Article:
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News

FutureSoft warns of increasing penalties to organizations for data breaches

FutureSoft : 02 June, 2009  (Technical Article)
In light of the recent UK Information Commissioner report and continued high profile public sector data breaches, FutureSoft advises updating policies to prevent costly penalties in the future
Recent data losses by councils, the MoD and NHS, as well as a forceful policy lead from the Information Commissioner, has lead FutureSoft, a developer of information security and connectivity solutions, to advise public and private organisations to tighten up data security policies or face increasing penalties. Outgoing Information Commissioner, Richard Thomas, has recently endorsed calls for a re-write of the EU data protection directive following the publication of a critical report by the RAND institute, commissioned by the ICO last year.

With more and more data being stored by organisations and transferred by removable media, including the NHS, which is now storing patient records electronically, organisations need to address their security policies to safeguard the data that they hold to protect personal data, as well as avoiding penalties and distrust. The regulator, soon to acquire new powers, is becoming more active and willing to exploit regulatory authority to the full, in pursuit of explicit policy objectives.

"Any data handler that loses sensitive personal data, having failed to take reasonable precautions, will face civil monetary penalties under forthcoming legislation", explained Tim Farrell, CEO and co-founder of FutureSoft. "Following revelations of the loss of sensitive data by the MoD and NHS over the past month, the public and private sector must realise that unless they address the security of endpoint devices they'll lose out. Data controllers failing to protect sensitive data face reputational damage, commercial losses and a regulator who can, and increasingly will, make them pay."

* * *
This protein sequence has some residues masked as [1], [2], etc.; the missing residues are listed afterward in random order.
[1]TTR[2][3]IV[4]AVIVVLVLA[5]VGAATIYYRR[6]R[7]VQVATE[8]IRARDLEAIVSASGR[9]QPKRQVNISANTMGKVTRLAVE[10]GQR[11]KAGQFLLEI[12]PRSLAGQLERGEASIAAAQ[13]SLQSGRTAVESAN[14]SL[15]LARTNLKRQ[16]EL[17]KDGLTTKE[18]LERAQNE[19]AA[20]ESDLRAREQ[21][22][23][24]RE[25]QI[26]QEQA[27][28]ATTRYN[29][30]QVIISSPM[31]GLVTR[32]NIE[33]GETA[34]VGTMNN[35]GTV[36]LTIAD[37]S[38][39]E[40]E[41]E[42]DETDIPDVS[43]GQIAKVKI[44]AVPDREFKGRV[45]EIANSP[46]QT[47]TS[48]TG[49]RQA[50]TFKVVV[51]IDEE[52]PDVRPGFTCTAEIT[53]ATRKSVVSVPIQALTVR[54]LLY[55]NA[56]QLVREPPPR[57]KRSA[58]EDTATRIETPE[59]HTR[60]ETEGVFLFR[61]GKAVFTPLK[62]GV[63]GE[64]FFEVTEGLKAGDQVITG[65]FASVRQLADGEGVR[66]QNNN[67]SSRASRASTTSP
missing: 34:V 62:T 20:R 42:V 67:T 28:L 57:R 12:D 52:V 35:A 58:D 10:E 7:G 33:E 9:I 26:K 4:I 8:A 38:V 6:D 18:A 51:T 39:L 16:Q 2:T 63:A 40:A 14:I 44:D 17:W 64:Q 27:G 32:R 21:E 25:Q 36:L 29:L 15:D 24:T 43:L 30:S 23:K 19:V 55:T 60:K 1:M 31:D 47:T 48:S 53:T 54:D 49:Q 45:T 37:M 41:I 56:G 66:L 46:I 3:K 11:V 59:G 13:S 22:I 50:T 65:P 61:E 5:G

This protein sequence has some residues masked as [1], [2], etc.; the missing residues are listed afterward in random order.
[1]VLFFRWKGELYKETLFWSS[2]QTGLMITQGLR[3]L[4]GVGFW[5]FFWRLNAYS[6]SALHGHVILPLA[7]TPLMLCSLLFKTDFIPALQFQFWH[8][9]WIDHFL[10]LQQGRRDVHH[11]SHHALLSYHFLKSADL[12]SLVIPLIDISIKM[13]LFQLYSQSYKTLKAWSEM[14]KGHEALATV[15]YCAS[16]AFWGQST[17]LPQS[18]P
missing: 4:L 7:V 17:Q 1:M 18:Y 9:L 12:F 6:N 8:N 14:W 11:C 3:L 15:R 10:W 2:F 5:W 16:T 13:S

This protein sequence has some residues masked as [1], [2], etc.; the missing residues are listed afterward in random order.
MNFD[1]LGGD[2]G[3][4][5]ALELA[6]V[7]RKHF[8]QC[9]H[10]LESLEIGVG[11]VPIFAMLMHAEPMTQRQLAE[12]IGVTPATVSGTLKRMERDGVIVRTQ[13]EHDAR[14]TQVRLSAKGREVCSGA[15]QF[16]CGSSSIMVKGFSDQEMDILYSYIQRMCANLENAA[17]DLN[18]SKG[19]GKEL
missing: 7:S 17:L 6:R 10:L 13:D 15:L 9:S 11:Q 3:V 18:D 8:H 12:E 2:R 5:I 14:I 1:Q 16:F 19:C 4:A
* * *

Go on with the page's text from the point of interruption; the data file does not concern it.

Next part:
Whilst advocating the retention of basic data protection principles, Information Commissioner Richard Thomas explicitly criticised the current Directive which underpins the UK's Data Protection Act as 'showing its age', arguing that 'laws must concentrate on the real risks that people face in the modern world'. The report furthermore advocates a rewrite of sanctions based on the damage caused by breaches and called for monetary penalties to provide a compensation fund to victims of data loss. This is in addition to existing powers to prosecute and those it is set to acquire to levy civil penalties under the new s.55A of the Data Protection Act. It wants sanctions to be proportionate to the harm caused by a data breaches.

"Monetary sanctions are here to stay. The regulator wants more powers to enforce and punish and has signalled its increased willingness to hold 'businesses and governments accountable if things go wrong'," concludes Farrell. "It is vital to protect not just information assets but those who are harmed by the loss of data. Recent data breaches, in the NHS for example, have been caused by the roll-out of poor security policies. The message is clear: both in the short and the long term, organisations have got to step up to the challenge of a stronger Data Protection regime or else pay the price."

To help address these problems, IT managers need to consider powerful security solutions such as FutureSoft's DynaComm PointGuard, which provides a full 360-degree view of a corporation's network and endpoint security. The solution also provides centralised, simple-to-manage anti-spyware and anti-virus solutions and its granularity enables IT managers to control access to files, applications and removable devices without harming business flexibility.

"PointGuard truly provides a comprehensive, 360-degree view of a corporation's system network and endpoint security," concludes Farrell. "Organisations of all kinds, from governmental bodies down to doctor's offices can maintain total visibility across their network, ensuring corporate assets are protected and that managers and administrators have a clear view of security issues."

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